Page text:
It is posisible enter cash into an account, through an ATM, for instance:
It is only necessary to know the account number, no identification is required.
It is posisible enter cash into an account, through an ATM, for instance:
It is only necessary to know the account number, no identification is required.
Does that work with any ATm in Spain or only certain banks/atms? Do you know if that is available in other countries as well?
It works with almost all banks, and all the most important. No card required. I have no experience in the rest of Europe, maybe someone knows, I guess it works too.
It is important that the ATM allows the direct entry of banknotes, as this allows the bank to update the account immediately. Updating the account from a cash entry in an envelope is slower and this can cause scams if the seller trusts and does not wait for a day.
Thanks for the info. I would love to find someone who specializes on those payment methods (specially HalCash seems interesting as well) so we can collect enough info and understand completely the implications and risks. I personally don’t have time for that. So we need to postpone that until we have the proper resources.
In Australia, the bigger banks allow you to deposit cash to another account from the same institution via their ATM.
Some need a card, some just a mobile number, others totally anonymous.
I would just classify it as a normal “cash/branch deposit” payment method though? not sure.
Not idea about other countries.
I had an interesting discussion with a friend about the topic and I got my doubts if the current plan are really that good.
Here are the main points and below a new suggestion:
The age of the account need to be either timestamped in the block chain which would require an extra tx and cause usability drawbacks or we store it in the P2P network. Without that the user could manipulate the source code and put the account creation date back.
I started working on the social media 2FA and its quite a bit complicate to explain to the user all the background and instructions. I also discussed it with the Bitrated dev and even he did not understand it immediately, so I fear it will be too complicated for the average user and also create more drawbacks for usability than it provides extra security (which is rather weak anyway).
We don’t have information about the strategies of those stolen bank account scammers. It is not unlikely that they purchase additionally to the bank account other accounts (social media accounts) which would render the effort completely pointless. If a hacker gets access to a computer they get probably much more than the bank account.
Trade limits are generally a way to add more friction to the a scammer and distribute risk (less likely to trade 10 times with the scammer). So we should keep those currently low limits as it is a “cheap” protection without too much drawbacks. Average trade amounts are anyway 0.5 BTC even we had 3 BTC for altcoins before v0.5.0.
Combining the trade limits with the age of the account/first trade would be another good approach (more on that below).
Reputation for number of trades would help a bit and would provide valuable information for many traders. There is some trade off between reputation and privacy so we have to think about that carefully (see below).
Removing the email/id check has higher priority than adding half baked new solutions. We should take enough time to get it really right.
Charge back should be in most cases not be possible without agreement of the seller. The seller should reject any charge back request as it is not his fault if banks and their customers fail in basic security protections.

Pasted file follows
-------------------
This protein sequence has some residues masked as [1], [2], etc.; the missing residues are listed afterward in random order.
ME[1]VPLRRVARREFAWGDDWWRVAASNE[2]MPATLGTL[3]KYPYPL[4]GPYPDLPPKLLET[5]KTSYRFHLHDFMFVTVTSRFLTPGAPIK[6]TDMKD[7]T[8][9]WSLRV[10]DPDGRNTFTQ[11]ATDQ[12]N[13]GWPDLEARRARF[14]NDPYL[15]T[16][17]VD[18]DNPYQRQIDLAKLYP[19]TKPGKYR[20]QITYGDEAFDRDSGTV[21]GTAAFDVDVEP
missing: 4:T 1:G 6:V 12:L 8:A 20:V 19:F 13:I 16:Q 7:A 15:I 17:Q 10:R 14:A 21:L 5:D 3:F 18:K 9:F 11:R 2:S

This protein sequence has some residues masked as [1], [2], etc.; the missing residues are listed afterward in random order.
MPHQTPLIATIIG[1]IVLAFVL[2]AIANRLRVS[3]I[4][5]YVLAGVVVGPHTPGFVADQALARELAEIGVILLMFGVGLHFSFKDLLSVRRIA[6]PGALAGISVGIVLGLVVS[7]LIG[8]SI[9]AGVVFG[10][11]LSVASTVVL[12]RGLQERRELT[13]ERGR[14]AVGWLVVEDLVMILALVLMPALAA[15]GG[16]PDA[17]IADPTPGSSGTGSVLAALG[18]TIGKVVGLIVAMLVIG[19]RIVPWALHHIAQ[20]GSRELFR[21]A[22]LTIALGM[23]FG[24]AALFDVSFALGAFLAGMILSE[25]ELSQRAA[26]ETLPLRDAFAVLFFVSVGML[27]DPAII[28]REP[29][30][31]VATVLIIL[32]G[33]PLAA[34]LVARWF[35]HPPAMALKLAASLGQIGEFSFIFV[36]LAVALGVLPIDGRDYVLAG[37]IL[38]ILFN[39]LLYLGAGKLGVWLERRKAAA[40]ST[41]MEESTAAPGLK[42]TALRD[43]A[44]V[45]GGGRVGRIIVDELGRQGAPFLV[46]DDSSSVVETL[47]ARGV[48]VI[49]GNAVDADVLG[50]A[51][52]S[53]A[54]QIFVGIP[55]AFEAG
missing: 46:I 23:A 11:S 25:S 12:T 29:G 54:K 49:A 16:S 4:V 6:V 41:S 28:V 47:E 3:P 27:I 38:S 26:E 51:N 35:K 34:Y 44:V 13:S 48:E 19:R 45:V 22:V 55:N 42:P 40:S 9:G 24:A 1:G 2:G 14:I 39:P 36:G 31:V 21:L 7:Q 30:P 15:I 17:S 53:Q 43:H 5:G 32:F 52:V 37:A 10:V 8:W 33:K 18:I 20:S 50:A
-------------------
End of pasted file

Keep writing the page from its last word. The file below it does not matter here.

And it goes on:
If a payment method turns out to be too easy to charge back and/or make it without asking the seller we have to consider to remove that payment method. We have good reasons why we never started to support PayPal for that reason. If ClearXchange is not better than PayPal in that regards we have to remove it.
There is a new (not fully thought out) idea how we could introduce a trade limitation based on trade age and reputation (nr. of trades of maker are visible in offer).
We could put the hash of the bank account number (e.g. IBAN at SEPA) into the offer and once a trade happens put the hash into the trade statistics data.
In the offer book we can display the number of past trades we find in the trade statistics which contain that hash. The bank account number is not exposed, only the hash!
We could add a policy using the age of the first trade. If the first trade is older than 1 or 2 months it is very unlikely that the trader used a stolen bank account. If there was no trade or the first trade is very recent we can set lower trade limits and reducing risk in that way and with those lower limits we make it less attractive for scammers to use our platform.
The accumulated trade amount could be also considered for the policy.
The maker will see the takers number of trades and the age once the taker accepts the offer. The taker is also limited by his trade history so a newbie cannot take offers with high trade amounts.
Optionally we could give the maker room for deciding the policy when creating the offer (e.g. min age of trades of taker, min nr. of trades,…).
But there is one problem with that approach:
If one knows your bank account number (other traders, bank, other people who had a bank transfer with you) they could create a hash of it and look up the trade statistics (distributed in the Bisq P2P network) and see which trades (including amount) you have done.
But luckily there is a solution to fix that:
We can combine the input for the hash with a secret nonce: hash(bank account number + nonce).
Once the taker takes the offer, after he paid the taker fee the account data get exchanged and in that step we could exchange the secret nonce as well. That way the peers could verify each others trade history but only after the trade happens and the trade fees are paid.